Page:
Author Topic: Body  (Read 745 times)

Offline solidute

  • BeerSmith Apprentice Brewer
  • **
  • Posts: 15
  • BeerSmith 2 Rocks!
Body
« on: November 03, 2019, 04:27:20 PM »
Anyone else having constant feedback about lack of body from their biab beers?

Oats, carapils, oats and carapils... mash temps.... none of those things are helping me just cant get much if any body in my beers.

Any suggestions?
Cheers

Offline Oginme

  • BeerSmith Grandmaster Brewer
  • *****
  • Posts: 2552
  • Goats, guitars, and a home brew; Life is good!
    • Longvu LaManchas
Re: Body
« Reply #1 on: November 03, 2019, 06:03:54 PM »
What are your mash temperatures?  What are you getting for mash efficiency?
Recycle your grains, feed them to a goat!

Offline BOB357

  • BeerSmith Grandmaster Brewer
  • *****
  • Posts: 435
  • Beer is my bucket list!
Re: Body
« Reply #2 on: November 03, 2019, 06:20:38 PM »
Oginme asks a couple of questions than may well narrow down the answer to your dilemma. I would also suggest that using a lower attenuating yeast strain would increase body.
Bob

Offline solidute

  • BeerSmith Apprentice Brewer
  • **
  • Posts: 15
  • BeerSmith 2 Rocks!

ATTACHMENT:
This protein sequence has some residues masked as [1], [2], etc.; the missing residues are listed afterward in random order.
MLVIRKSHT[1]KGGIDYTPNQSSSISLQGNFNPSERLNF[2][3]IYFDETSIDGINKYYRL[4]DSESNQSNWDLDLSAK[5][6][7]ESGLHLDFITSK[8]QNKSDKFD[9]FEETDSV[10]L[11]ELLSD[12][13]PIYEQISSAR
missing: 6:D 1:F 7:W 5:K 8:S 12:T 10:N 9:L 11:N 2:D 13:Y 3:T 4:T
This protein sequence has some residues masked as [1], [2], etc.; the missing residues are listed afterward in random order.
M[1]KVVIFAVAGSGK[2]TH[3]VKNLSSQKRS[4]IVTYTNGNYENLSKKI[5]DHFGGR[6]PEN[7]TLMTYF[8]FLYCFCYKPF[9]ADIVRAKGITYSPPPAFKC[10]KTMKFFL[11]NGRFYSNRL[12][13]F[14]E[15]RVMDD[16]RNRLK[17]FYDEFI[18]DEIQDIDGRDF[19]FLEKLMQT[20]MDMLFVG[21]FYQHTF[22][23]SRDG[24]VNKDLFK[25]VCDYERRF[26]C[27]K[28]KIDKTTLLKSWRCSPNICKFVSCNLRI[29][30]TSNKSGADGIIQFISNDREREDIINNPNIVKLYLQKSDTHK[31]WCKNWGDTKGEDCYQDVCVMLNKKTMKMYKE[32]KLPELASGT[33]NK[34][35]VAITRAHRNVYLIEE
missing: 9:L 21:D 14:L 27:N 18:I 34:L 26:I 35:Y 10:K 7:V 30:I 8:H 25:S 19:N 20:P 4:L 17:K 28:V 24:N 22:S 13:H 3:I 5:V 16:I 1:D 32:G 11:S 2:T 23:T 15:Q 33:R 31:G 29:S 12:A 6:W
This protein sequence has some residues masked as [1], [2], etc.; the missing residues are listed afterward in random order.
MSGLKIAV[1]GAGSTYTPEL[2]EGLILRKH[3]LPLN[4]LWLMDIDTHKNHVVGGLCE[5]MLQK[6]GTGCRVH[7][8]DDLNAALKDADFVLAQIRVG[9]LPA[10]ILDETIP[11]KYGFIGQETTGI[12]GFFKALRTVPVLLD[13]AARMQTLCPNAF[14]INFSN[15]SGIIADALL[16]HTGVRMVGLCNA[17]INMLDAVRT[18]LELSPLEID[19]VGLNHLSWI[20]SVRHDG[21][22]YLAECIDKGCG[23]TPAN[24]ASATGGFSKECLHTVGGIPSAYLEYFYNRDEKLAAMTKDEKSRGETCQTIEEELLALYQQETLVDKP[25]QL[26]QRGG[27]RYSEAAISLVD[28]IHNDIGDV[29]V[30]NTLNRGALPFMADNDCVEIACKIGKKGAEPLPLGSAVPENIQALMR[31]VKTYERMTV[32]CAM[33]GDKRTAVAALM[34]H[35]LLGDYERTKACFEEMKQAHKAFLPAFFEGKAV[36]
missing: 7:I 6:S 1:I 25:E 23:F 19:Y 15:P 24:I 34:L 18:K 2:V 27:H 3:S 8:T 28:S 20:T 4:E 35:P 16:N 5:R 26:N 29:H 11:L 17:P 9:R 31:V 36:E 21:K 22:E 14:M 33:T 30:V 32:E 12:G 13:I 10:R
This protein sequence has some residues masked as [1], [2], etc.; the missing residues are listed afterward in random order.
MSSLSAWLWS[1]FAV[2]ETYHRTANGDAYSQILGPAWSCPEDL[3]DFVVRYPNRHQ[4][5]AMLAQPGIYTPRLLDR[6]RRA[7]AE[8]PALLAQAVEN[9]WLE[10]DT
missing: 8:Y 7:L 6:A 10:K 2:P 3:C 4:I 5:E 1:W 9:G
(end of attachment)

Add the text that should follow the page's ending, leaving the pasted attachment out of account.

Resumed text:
Re: Body
« Reply #3 on: November 03, 2019, 06:45:09 PM »
Mash temps I've tried 68?c down to 65?c beersmith has these at full body and medium body respectively. Efficiency is around the 70% mark sometimes higher and sometimes lower

Mostly using us05 but have used us04, bry97 and mangrove jacks m44, the 04 was for an esb.

Theoretically,  from what I've been able to research, I should be good. Just cant figure it out

Offline BOB357

  • BeerSmith Grandmaster Brewer
  • *****
  • Posts: 435
  • Beer is my bucket list!
Re: Body
« Reply #4 on: November 03, 2019, 08:04:12 PM »
65C would be properly defined as a mash temperature for a light bodied beer, and 65C for more of a medium body, though the difference might be difficult to tell with many of todays highly modified base malts. US-05 and M44 are both high attenuators, with BRY-97 following close behind. When I want a fuller bodied beer I go with Mangrove Jack's Empire Ale. I can almost always depend on 67% attenuation with little residual sweetness and fairly low esters in most styles. Another consideration could be your water.

Bob

Offline solidute